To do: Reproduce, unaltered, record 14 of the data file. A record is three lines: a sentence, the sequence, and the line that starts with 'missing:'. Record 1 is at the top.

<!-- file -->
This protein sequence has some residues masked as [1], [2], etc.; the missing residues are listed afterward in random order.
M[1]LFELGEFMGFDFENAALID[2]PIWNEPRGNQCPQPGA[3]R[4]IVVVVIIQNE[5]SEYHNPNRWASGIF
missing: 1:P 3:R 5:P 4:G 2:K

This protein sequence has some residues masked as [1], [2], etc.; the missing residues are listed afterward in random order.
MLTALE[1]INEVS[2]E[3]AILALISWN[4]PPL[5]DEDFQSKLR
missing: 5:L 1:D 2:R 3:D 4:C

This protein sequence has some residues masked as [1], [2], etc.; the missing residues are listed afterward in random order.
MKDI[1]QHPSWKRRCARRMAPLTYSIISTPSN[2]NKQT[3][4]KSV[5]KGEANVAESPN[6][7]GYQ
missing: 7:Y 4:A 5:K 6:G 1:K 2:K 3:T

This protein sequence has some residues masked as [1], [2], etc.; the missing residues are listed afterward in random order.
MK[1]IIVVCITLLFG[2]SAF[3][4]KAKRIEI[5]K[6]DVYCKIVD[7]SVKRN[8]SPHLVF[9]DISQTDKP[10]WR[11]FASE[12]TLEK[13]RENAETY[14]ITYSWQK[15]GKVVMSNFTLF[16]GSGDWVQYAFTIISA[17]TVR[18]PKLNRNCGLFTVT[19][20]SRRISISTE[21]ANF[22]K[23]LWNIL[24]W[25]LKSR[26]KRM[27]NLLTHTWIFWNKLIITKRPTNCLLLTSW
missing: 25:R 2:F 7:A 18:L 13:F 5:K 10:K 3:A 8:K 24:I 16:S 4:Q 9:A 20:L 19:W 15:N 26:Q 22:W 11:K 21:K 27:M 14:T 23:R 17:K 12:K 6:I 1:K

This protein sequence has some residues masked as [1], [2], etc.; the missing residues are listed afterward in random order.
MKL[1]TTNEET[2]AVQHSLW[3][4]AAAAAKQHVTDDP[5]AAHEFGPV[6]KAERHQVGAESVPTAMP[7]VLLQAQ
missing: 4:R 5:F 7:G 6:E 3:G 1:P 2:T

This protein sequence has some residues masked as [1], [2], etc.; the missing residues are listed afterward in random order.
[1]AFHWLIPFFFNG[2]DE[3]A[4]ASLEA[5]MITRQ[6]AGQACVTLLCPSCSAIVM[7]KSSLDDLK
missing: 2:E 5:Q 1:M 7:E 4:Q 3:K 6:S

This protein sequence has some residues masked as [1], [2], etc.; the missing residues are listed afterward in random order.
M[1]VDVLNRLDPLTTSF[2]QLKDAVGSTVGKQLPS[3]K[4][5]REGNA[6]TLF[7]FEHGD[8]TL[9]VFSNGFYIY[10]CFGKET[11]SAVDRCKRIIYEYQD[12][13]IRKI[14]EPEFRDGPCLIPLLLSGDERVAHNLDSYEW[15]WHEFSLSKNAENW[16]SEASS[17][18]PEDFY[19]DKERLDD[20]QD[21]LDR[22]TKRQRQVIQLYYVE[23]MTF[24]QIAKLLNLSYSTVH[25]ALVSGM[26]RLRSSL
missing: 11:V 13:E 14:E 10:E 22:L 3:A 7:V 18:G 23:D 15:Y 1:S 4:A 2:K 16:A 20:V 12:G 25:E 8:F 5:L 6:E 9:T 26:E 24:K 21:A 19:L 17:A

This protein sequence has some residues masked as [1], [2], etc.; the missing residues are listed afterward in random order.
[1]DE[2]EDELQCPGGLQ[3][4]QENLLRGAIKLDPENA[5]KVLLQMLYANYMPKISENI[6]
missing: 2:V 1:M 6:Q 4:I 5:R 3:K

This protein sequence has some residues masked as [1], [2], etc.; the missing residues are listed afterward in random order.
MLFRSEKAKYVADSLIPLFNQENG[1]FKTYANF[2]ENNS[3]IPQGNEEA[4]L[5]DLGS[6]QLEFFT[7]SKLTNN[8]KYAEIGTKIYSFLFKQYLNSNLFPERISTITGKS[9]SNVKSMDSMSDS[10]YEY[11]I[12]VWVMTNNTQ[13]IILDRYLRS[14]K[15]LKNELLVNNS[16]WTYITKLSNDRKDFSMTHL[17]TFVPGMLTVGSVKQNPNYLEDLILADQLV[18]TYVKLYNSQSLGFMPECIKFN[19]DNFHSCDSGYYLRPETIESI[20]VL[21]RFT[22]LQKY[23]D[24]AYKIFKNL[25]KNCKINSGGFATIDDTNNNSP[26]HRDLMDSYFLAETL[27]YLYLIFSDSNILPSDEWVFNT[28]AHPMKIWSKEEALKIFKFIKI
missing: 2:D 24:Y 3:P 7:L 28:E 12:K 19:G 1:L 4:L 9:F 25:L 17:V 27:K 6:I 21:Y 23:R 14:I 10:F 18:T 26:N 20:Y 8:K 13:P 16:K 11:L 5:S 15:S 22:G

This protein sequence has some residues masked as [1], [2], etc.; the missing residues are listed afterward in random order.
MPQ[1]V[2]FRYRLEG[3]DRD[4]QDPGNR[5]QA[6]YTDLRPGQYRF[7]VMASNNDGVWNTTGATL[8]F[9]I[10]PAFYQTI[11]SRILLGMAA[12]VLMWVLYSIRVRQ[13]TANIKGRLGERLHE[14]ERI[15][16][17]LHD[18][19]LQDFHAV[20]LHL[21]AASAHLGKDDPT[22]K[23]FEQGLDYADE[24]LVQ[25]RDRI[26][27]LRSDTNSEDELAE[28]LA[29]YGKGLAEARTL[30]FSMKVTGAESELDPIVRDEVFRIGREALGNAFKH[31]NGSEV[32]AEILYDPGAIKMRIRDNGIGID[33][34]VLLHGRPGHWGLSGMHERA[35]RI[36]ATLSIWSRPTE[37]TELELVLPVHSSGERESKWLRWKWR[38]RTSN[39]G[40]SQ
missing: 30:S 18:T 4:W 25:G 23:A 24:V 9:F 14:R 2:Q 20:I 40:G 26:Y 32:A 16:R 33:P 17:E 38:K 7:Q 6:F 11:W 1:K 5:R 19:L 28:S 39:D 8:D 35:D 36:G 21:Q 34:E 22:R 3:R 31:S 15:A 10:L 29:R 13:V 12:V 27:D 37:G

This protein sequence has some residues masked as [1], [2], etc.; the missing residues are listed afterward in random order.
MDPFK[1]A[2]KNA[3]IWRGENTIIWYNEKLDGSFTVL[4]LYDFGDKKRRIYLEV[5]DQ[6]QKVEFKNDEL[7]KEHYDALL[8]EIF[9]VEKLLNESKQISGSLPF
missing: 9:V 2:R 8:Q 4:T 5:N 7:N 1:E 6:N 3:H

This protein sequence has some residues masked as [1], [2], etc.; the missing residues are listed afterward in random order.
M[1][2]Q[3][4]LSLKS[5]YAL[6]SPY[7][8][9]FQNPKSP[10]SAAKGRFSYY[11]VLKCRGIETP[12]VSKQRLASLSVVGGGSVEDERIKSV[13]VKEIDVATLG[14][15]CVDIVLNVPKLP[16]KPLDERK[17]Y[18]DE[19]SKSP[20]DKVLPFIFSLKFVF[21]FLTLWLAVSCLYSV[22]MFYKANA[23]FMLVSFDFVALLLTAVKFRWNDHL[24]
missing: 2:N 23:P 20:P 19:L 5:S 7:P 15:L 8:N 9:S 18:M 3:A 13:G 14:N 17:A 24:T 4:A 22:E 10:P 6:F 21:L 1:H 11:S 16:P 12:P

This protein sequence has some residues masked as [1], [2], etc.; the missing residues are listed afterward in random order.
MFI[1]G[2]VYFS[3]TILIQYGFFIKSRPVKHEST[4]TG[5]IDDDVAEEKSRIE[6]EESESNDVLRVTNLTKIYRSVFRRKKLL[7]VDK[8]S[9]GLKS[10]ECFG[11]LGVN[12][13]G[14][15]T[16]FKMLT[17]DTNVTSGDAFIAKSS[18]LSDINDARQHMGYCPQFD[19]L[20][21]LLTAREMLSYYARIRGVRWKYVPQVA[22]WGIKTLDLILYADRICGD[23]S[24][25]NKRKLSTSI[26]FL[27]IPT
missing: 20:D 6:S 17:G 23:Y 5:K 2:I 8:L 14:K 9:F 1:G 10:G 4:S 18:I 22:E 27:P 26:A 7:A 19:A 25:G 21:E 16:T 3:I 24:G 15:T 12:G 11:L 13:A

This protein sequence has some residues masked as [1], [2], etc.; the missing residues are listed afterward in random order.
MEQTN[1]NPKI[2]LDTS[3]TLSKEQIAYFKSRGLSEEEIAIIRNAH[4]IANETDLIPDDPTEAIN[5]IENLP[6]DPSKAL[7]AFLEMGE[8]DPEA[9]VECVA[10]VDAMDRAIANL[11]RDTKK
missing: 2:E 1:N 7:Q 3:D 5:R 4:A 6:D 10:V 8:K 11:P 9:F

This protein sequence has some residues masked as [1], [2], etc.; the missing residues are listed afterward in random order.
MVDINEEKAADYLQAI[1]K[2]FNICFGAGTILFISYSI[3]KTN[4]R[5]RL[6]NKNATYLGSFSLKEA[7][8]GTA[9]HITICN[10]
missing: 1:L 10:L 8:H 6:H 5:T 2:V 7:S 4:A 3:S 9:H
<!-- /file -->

This protein sequence has some residues masked as [1], [2], etc.; the missing residues are listed afterward in random order.
MEQTN[1]NPKI[2]LDTS[3]TLSKEQIAYFKSRGLSEEEIAIIRNAH[4]IANETDLIPDDPTEAIN[5]IENLP[6]DPSKAL[7]AFLEMGE[8]DPEA[9]VECVA[10]VDAMDRAIANL[11]RDTKK
missing: 2:E 1:N 7:Q 3:D 5:R 4:A 6:D 10:V 8:K 11:P 9:F